I am no expert on the climate crisis. But it doesn’t make sense to cut down a 400 year old tree to make a piece of Ikea furniture. Furniture which will most likely end up in landfill. There are serious environmental impacts of fast furniture. So I think if we make an effort to choose forever pieces instead of fast furniture we can make a difference to the environmental impact of fast furniture.
I have always believed that you should buy the best value or best quality furniture you can afford. Sometimes what we can afford changes over time. I believe this primarily because I don’t believe in trends. Fast furniture thrives on trends.
But if you know your interior style and carefully choose the pieces for your homes rather than choose pieces quickly, we can reduce the number of trees cut down and the quantity of pieces that end up in landfill.
Knowing your interior style
Most of my clients are confused about what their individual interior style is. This is because it’s natural for everyone to like pieces, patterns, colours and other design elements from a range of styles.
The reason why we like a variety of design features is because our preferences are influenced by our life experiences. Life experiences such as travel, film and so on.
So knowing your style is key to preventing selecting fast furniture and carefully selecting pieces you will own and love for a long time.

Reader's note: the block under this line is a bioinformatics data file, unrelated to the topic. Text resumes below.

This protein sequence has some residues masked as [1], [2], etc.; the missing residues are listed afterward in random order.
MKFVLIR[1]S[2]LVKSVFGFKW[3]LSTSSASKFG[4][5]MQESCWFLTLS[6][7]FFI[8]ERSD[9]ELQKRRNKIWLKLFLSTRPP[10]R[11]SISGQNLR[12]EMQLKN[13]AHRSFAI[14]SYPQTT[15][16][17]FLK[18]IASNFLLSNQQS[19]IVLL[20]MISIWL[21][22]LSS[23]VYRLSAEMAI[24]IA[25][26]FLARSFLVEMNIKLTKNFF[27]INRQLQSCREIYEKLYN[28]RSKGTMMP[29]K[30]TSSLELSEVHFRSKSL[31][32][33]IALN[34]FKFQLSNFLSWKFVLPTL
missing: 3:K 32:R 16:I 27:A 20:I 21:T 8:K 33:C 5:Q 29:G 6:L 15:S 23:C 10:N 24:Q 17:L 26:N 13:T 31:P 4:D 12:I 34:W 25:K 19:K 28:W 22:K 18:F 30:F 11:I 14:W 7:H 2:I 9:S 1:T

Your furniture budget
The work I do with my clients is not limited to high end suppliers. The pieces I select have to be within my client’s allocated budget. Therefore it’s not unusual for me to specify pieces from Kmart or Fantastic Furniture.
Admittedly these are complementary pieces rather than focal pieces such as a sofa. But still these budget pieces form part of a design story of a space. Therefore they are not likely to be disregarded or thrown away.
As I mentioned above it’s important to buy the best possible pieces you can afford. Fundamentally, by knowing your style, avoiding trends and choosing your pieces carefully, you can avoid fast furniture ending up in land fill.
Across every aspect of lives we are making some behavioural changes that reflect the current climate emergency. Behavioural changes such as keep cups, canvas shopping bags, veganism is on the rise, recycling and composting.
So there is no reason we can’t apply this environmental mindset to the furniture we buy for our homes. It’s also important to consider the materials used to manufacture fast furniture. The materials used are not natural. Materials such as polypropylene, plastic, resin, acrylic and so on.
As much as possible buying furniture made from natural materials such as timber, especially FSC furniture is what we should be looking for. Looking for good quality second timber furniture is also desirable. By simply being more consciousness and discerning with our furniture and homewares purchases we can reduce land fill and reduce the environmental impacts of fast furniture.